Animal Rights Ending the Abusive Relationship Between Humans and Animals

Two horseback riders chasing and surrounding a cow from two sides.
Chilean horseback riders take part in a traditional rodeo competition, a centerpiece of the country's Independence Day celebrations, at an arena in Melipilla. Activist Mauricio Serrano Palma began demonstrating for animal rights because of these rodeos at the age of 15. | Photo (detail): Esteban Felix © picture alliance / ASSOCIATED PRESS

Freedom – an inviolable human right – is increasingly regarded as indispensable in our treatment of animals, too. The Chilean activist Mauricio Serrano Palma is fighting for the right to freedom for all sentient beings.

Nowadays, recognizing non-human animals in legal judgements is becoming less and less of an exception worldwide. This is the legal route by which animal welfare activists fight for the freedom of animals kept in zoos and circuses: by granting them the status of a non-human legal person, such animals become legal subjects with their own rights. This was the case for instance with the female orangutan Sandra at Buenos Aires Zoo, the orangutan Tommy in New York and the elephant Kaavan in Pakistan.

Freedom, being an inviolable and inalienable human right, is gradually being recognized for non-human animals too. This is the goal to which the Chilean activist Mauricio Serrano Palma has devoted himself. He is the founder of the organization “Animal libre” and the campaign manager for Veganuary in Latin America, a non-profit organization that promotes a vegan diet.

For Serrano, it all started when he was 15. He was still living at that time in his home town of Rancagua, an hour from Santiago de Chile, when he suddenly realized that he wanted to protest against the traditional rodeo events that are deeply entwined with the Chilean identity and involve a cow being chased and whipped by two riders. Serrano began taking part in demonstrations and today is one of the best-known animal welfare activists in Latin America.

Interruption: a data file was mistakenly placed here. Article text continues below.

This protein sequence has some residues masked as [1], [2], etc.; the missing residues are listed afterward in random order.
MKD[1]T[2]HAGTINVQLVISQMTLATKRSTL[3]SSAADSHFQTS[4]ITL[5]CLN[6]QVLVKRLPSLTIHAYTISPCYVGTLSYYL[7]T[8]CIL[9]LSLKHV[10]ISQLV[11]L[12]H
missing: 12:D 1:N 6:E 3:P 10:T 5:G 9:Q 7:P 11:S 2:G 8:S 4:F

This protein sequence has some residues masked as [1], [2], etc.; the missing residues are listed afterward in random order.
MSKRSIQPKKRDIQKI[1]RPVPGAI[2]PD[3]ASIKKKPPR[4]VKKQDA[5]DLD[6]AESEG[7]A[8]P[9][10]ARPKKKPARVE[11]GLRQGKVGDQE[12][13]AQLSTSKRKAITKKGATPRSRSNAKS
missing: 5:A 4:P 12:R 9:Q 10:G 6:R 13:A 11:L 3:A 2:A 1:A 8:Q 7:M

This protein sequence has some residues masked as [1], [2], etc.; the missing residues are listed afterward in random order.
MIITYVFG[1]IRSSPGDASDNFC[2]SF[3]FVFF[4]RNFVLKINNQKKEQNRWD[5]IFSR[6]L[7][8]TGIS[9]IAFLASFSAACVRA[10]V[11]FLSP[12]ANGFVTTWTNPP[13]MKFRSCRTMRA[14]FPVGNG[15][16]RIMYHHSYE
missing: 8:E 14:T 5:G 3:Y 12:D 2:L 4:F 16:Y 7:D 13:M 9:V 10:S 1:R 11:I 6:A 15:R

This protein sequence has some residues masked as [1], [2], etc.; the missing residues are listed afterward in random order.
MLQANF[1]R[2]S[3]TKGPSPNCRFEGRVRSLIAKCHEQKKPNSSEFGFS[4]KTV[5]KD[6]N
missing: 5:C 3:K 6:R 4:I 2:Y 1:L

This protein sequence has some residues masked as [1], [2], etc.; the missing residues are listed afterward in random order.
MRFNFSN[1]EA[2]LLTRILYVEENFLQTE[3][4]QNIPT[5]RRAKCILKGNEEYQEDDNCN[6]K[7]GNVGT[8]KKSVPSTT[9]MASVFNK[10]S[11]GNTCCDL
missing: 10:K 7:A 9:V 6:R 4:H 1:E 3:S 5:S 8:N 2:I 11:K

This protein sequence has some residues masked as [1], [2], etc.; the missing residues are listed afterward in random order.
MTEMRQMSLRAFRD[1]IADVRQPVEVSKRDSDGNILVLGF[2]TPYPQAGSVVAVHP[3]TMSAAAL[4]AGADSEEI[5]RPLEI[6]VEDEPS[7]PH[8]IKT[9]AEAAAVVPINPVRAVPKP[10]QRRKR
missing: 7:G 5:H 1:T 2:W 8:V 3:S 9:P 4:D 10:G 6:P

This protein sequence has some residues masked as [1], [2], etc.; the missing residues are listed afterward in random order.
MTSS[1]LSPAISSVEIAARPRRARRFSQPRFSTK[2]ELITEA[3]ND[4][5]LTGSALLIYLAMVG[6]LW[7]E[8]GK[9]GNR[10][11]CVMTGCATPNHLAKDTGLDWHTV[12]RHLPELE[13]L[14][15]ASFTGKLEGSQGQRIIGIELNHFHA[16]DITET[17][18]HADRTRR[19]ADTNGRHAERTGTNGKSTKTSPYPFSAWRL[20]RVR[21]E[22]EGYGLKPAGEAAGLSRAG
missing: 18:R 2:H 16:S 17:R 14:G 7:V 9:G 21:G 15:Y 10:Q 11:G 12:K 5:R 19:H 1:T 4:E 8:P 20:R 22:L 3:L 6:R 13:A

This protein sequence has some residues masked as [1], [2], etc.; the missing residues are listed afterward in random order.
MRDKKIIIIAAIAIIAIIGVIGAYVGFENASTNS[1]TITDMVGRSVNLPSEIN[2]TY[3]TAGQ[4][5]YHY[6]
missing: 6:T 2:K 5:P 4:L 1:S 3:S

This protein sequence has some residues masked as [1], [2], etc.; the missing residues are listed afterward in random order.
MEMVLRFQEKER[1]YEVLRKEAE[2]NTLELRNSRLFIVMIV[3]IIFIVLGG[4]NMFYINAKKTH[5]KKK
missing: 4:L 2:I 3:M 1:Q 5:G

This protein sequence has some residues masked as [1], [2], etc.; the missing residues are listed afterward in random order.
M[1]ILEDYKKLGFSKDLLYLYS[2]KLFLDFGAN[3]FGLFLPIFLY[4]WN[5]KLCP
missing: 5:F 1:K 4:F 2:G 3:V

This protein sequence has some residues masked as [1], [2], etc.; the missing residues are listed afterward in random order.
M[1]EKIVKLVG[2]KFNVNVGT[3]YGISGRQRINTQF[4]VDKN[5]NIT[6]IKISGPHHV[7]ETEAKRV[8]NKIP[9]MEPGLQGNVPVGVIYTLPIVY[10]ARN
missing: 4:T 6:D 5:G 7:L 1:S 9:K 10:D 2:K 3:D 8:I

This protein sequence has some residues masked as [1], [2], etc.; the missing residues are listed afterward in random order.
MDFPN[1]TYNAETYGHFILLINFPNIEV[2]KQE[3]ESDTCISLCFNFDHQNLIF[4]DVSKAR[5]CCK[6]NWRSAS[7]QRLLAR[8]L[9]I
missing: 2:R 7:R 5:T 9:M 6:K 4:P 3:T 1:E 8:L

What do we mean when we talk about animal rights?

There is one thing that all sentient beings have in common: they are individuals that have positive or negative experiences and are conscious of themselves. This applies to humans and animals. Both, humans and animals, need to be treated with consideration. If we as humans harm another sentient being, we should be aware that this is morally reprehensible. This is the case if three basic rights are ignored or disregarded: the right to life, the right to freedom, and the right to physical integrity. And it is precisely these three basic rights, which are upheld and legally enshrined for us human animals, that are denied to non-human animals, with the exception of one small group of sentient animals. This is why we must talk in this context of “speciesism”, i.e. discrimination based on species. We should not be ensuring the rights only of certain animals, but the rights of all sentient beings.

How important is a legal basis for protecting these rights?

We can move towards laws that aim to respect these rights. However, this can only be guaranteed if one fundamental condition is met: humankind must recognize that animals are sentient beings and have basic rights. In Chile, for example, we have set in motion an amendment to the constitution in which it is stated that animals have the right to a life without abuse. But that is the result of many years of education and political pressure.

To what extent is the debate about animal rights connected to the idea of freedom for animals?

On a symbolic level, freedom for animals means breaking with their current status, a status that defines them merely as things, as “moveable assets”. This legal situation allows them to be condemned for their entire lives to complete exploitation, to continuous use and abuse. When we talk about freedom, we mean that the abusive relationship between human animals and non-human animals should end. Once we have dissolved this relationship, we can think about the practical aspects of freedom in specific individual situations. We can then consider the animals that are locked up in zoos and circuses, or on poultry farms, as is the case with so-called “laying hens”. Such animals are deprived of their freedom of movement, in some cases to the extent that they cannot even spread their wings and have no contact with other members of their own species. A paradigm shift is therefore needed to achieve the goal of liberating animals; this will then translate into highly pragmatic aspects if we grant animals the freedom that their species deserves.